Step One: Definition of  the Problem
  • Identification of the real estate and property rights to be valued as well as the use of the appraisal
  • Definition of Value is developed as well as the Date of Value Estimate is established.
  • Description of the scope of  the report is developed as well as information regarding Limiting

Step Two: Preliminary Analysis and Data Selection and Collection
  • General (Region City and neighborhood): Social, economic, governmental, and environmental
    aspects of area.
  • Specific (Subject and comparable): Site and improvements, cost and deprecation,
    income/expensives and capitalisation rate, history of ownership and use
  • Competitive Supply and Demand(Subject Market): Inventory of competitive properties, sales and
    listings, vacancies, absorption, demand studies

Step Three: Highest and Best Use Analysis
  • Land as though vacant
  • Property as improved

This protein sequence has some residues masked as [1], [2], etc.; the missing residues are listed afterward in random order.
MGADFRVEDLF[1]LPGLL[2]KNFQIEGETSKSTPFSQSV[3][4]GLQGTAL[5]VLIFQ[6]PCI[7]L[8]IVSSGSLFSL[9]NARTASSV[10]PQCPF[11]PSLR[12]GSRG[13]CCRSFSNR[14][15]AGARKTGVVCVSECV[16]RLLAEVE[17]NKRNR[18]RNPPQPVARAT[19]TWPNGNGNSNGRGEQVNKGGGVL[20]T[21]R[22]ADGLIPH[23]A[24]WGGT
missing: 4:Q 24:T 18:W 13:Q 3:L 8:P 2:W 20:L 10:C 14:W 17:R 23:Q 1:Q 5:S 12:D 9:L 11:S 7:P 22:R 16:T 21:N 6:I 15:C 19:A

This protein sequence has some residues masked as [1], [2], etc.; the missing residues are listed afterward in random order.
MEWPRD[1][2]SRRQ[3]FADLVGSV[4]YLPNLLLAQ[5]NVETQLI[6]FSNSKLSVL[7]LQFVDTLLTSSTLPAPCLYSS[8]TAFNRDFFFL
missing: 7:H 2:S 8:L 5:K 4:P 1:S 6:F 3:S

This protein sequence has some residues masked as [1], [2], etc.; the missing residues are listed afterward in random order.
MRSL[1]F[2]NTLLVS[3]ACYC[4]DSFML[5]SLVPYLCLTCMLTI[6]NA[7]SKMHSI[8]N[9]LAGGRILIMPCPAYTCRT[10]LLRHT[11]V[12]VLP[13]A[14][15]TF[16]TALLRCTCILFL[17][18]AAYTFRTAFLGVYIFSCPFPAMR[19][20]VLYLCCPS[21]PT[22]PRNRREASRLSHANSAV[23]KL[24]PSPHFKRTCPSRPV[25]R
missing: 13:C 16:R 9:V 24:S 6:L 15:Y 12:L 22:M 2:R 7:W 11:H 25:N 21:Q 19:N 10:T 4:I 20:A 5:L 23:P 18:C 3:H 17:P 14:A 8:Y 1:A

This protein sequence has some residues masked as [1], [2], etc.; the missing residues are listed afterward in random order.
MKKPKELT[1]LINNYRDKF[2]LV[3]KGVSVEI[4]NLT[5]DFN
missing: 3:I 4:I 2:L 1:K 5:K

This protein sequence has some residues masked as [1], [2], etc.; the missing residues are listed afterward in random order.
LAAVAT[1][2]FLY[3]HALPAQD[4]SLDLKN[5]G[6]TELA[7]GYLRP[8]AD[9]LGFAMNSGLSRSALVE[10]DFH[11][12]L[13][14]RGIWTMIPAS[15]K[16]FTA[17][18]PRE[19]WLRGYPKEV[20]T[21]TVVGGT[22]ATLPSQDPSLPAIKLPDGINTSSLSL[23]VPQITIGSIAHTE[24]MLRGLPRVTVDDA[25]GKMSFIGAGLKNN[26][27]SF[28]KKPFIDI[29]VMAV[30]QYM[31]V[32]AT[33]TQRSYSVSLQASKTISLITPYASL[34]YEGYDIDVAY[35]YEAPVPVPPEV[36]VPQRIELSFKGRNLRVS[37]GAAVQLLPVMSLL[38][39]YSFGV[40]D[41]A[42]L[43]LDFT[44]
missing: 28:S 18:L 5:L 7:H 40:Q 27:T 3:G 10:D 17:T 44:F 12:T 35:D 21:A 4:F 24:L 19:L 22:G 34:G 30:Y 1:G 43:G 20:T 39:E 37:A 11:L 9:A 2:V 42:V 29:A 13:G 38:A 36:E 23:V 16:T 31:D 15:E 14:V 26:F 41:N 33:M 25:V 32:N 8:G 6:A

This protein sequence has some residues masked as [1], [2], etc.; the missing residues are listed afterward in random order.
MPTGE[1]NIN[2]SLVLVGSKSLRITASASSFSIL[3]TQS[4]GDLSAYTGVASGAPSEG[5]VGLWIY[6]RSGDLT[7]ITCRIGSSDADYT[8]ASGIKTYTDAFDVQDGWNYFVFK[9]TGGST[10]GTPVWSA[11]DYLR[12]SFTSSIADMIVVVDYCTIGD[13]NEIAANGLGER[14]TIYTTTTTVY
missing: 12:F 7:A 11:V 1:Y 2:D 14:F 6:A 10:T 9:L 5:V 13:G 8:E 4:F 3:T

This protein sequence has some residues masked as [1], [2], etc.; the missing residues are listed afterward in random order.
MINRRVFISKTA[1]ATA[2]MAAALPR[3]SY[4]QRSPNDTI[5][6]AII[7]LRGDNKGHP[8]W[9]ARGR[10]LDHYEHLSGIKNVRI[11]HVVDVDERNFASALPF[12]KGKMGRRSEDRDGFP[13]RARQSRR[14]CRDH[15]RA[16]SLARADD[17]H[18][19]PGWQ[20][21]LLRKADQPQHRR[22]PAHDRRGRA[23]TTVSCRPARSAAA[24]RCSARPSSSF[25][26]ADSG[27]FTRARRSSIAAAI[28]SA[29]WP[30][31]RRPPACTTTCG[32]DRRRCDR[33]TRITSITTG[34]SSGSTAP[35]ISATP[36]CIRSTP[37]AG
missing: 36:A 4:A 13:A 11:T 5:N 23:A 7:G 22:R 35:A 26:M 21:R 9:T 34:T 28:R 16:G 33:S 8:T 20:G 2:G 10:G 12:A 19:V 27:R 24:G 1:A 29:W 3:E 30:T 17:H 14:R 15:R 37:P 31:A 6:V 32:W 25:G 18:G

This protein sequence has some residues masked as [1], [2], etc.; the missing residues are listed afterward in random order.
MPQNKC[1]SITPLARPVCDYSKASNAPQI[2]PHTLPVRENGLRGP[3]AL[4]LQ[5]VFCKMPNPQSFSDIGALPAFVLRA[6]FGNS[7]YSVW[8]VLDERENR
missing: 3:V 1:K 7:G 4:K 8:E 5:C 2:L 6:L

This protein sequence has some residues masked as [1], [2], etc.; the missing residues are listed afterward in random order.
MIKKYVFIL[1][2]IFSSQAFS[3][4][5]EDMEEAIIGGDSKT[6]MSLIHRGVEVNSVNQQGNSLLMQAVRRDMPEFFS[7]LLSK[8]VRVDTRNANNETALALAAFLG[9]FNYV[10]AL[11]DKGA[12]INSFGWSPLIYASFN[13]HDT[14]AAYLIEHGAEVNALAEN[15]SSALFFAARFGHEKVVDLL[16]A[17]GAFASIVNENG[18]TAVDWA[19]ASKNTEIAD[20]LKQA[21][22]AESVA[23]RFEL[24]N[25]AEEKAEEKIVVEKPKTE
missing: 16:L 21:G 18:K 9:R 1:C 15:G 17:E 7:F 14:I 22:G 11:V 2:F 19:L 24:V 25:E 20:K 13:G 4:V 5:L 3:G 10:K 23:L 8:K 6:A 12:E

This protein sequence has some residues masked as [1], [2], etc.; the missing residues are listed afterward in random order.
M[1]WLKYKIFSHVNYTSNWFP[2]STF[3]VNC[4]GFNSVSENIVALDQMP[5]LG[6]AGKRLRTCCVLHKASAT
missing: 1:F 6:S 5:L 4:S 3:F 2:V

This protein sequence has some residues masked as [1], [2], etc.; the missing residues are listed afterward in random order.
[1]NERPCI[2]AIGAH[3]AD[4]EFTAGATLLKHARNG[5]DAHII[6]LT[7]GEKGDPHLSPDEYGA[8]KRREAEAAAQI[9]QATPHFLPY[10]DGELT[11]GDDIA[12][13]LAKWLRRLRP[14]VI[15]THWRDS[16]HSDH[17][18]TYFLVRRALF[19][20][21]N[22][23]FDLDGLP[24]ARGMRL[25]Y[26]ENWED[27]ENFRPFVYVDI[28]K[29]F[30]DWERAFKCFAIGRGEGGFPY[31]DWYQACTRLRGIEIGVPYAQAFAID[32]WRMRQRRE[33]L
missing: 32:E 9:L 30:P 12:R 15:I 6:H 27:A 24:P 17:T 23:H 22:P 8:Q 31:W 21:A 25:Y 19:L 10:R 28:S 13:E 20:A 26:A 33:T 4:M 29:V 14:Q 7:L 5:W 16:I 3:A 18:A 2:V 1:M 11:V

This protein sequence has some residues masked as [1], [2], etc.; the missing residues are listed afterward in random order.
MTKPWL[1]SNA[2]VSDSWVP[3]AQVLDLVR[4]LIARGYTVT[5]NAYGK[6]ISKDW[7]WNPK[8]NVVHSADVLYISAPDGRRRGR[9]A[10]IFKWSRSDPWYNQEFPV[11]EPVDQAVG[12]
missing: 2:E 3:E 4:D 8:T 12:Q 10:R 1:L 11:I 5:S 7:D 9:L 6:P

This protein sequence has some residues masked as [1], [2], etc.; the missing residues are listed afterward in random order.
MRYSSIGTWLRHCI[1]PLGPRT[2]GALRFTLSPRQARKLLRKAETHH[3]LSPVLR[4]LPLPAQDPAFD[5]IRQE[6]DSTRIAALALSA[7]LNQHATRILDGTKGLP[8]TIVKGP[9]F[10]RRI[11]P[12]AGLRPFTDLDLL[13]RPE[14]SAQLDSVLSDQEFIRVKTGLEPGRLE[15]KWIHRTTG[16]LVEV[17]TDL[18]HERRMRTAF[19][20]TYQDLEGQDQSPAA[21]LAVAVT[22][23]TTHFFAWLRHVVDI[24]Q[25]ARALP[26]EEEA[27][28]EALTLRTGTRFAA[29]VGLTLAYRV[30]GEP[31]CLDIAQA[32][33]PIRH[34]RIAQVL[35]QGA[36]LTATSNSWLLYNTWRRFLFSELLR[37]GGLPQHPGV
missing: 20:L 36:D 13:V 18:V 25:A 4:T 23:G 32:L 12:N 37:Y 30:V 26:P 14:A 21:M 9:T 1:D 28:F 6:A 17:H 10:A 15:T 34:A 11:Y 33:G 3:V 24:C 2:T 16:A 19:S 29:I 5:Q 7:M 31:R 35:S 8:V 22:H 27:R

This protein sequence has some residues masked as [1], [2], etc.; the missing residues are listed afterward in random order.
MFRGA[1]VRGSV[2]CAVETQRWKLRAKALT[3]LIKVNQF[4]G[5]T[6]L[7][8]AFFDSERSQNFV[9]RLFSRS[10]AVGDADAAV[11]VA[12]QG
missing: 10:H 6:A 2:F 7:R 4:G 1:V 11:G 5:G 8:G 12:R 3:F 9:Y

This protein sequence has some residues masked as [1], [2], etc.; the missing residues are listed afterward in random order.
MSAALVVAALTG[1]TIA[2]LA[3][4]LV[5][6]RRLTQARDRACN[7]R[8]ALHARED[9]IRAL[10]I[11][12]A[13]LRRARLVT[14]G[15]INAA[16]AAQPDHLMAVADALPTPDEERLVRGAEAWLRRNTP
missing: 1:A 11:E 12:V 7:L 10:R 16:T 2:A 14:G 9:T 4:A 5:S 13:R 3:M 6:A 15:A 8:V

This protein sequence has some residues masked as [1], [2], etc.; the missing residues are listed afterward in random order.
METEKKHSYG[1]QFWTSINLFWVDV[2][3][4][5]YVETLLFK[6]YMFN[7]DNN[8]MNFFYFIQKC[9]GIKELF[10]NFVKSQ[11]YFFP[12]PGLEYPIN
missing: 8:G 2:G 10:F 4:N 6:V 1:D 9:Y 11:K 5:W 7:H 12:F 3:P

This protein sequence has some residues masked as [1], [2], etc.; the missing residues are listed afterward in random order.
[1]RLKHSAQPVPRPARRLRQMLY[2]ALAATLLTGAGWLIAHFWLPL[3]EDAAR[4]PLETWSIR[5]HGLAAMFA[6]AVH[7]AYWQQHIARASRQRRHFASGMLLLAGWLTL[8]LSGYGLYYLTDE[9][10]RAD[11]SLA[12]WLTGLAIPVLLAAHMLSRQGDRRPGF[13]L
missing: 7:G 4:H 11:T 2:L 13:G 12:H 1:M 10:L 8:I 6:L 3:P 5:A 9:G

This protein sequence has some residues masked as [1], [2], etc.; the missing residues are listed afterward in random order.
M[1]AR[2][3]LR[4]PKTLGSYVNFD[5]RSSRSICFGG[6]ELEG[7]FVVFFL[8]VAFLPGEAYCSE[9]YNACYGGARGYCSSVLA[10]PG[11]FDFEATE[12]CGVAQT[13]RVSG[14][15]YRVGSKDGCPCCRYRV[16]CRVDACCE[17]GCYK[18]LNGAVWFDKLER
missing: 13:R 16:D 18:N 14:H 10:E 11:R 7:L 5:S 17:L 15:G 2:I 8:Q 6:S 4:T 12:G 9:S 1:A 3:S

• Sometimes HBU is specified in terms of use, time, and market participants.
  • Subsequent site/land valuation as needed.

Step Four: Application of the Three Approaches to Value
  • Cost Approach: the improvements are theoretically reproduced, subtractions are made for
    physical, functional and/or external obsolesce and a site value is added.
  • Sales Comparison: Methodically compares the subject property with similar and verified sales
    using a detailed grid analysis showing dollar or percentage adjustments with explanations.
    Value indicators are weighed to estimate value.
  • Income Approach: Verified comparable rentals are analyzed. Vacancy and expense estimates are
    made from property history and the market. The Net Operating Income is used with a capitalized
    data supported rate and/or a discounted cash flow is developed. A value from these indicators is

Step Five: Reconciliation of Value Indicators and Final Value Estimate

Prepared by Robert D. Congdon, Jr. MAI, SRA, using The Appraisal of Real Estate, 13th Edition.
Phone: 607-757-0435
Fax: 607-757-0742